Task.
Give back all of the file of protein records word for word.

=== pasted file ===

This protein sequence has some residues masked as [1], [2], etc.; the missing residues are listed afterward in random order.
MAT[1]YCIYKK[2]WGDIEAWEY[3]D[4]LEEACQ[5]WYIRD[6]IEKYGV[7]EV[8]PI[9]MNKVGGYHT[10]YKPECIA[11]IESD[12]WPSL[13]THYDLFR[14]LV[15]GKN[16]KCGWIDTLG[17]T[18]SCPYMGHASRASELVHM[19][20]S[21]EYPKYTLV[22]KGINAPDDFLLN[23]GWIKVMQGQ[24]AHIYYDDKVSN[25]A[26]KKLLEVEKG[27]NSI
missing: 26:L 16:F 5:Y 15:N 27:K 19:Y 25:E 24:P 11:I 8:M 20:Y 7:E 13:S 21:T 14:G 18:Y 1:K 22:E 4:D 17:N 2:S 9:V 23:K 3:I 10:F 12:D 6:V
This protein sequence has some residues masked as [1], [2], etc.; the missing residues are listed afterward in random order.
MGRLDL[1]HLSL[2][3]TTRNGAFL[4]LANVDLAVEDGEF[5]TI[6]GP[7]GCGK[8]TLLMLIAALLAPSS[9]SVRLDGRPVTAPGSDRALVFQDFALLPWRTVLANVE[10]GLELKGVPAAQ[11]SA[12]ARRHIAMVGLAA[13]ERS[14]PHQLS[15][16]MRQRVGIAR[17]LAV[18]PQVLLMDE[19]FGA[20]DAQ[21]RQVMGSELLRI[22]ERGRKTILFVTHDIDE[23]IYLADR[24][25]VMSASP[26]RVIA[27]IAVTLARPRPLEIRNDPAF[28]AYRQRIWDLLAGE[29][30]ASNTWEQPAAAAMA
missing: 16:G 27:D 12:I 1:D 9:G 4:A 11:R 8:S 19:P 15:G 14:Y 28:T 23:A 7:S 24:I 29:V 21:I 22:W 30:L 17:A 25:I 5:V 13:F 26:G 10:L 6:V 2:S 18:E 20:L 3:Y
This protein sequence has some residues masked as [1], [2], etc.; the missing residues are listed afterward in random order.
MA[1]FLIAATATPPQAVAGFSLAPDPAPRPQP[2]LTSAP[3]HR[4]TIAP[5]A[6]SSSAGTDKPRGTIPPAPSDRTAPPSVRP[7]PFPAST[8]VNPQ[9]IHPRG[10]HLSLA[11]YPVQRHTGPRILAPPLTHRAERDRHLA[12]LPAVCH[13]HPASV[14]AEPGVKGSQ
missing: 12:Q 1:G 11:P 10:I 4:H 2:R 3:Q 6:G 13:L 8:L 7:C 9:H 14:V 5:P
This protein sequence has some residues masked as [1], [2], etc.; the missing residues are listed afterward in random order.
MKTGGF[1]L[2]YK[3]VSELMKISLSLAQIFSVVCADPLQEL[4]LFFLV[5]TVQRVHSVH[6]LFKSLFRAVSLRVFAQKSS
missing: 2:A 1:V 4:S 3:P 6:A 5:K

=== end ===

This protein sequence has some residues masked as [1], [2], etc.; the missing residues are listed afterward in random order.
MAT[1]YCIYKK[2]WGDIEAWEY[3]D[4]LEEACQ[5]WYIRD[6]IEKYGV[7]EV[8]PI[9]MNKVGGYHT[10]YKPECIA[11]IESD[12]WPSL[13]THYDLFR[14]LV[15]GKN[16]KCGWIDTLG[17]T[18]SCPYMGHASRASELVHM[19][20]S[21]EYPKYTLV[22]KGINAPDDFLLN[23]GWIKVMQGQ[24]AHIYYDDKVSN[25]A[26]KKLLEVEKG[27]NSI
missing: 26:L 16:F 5:Y 15:N 27:K 19:Y 25:E 24:P 11:I 8:M 20:Y 7:E 13:S 21:T 14:G 18:Y 1:K 22:E 4:D 17:N 2:S 9:V 23:K 3:I 10:F 12:D 6:V
This protein sequence has some residues masked as [1], [2], etc.; the missing residues are listed afterward in random order.
MGRLDL[1]HLSL[2][3]TTRNGAFL[4]LANVDLAVEDGEF[5]TI[6]GP[7]GCGK[8]TLLMLIAALLAPSS[9]SVRLDGRPVTAPGSDRALVFQDFALLPWRTVLANVE[10]GLELKGVPAAQ[11]SA[12]ARRHIAMVGLAA[13]ERS[14]PHQLS[15][16]MRQRVGIAR[17]LAV[18]PQVLLMDE[19]FGA[20]DAQ[21]RQVMGSELLRI[22]ERGRKTILFVTHDIDE[23]IYLADR[24][25]VMSASP[26]RVIA[27]IAVTLARPRPLEIRNDPAF[28]AYRQRIWDLLAGE[29][30]ASNTWEQPAAAAMA
missing: 16:G 27:D 12:I 1:D 9:G 4:A 11:R 8:S 19:P 15:G 14:Y 28:T 23:A 7:S 24:I 29:V 21:I 22:W 30:L 17:A 25:I 5:V 13:F 26:G 10:L 6:V 2:S 18:E 20:L 3:Y
This protein sequence has some residues masked as [1], [2], etc.; the missing residues are listed afterward in random order.
MA[1]FLIAATATPPQAVAGFSLAPDPAPRPQP[2]LTSAP[3]HR[4]TIAP[5]A[6]SSSAGTDKPRGTIPPAPSDRTAPPSVRP[7]PFPAST[8]VNPQ[9]IHPRG[10]HLSLA[11]YPVQRHTGPRILAPPLTHRAERDRHLA[12]LPAVCH[13]HPASV[14]AEPGVKGSQ
missing: 12:Q 1:G 11:P 10:I 4:H 2:R 3:Q 6:G 13:L 8:L 7:C 9:H 14:V 5:P
This protein sequence has some residues masked as [1], [2], etc.; the missing residues are listed afterward in random order.
MKTGGF[1]L[2]YK[3]VSELMKISLSLAQIFSVVCADPLQEL[4]LFFLV[5]TVQRVHSVH[6]LFKSLFRAVSLRVFAQKSS
missing: 2:A 1:V 4:S 3:P 6:A 5:K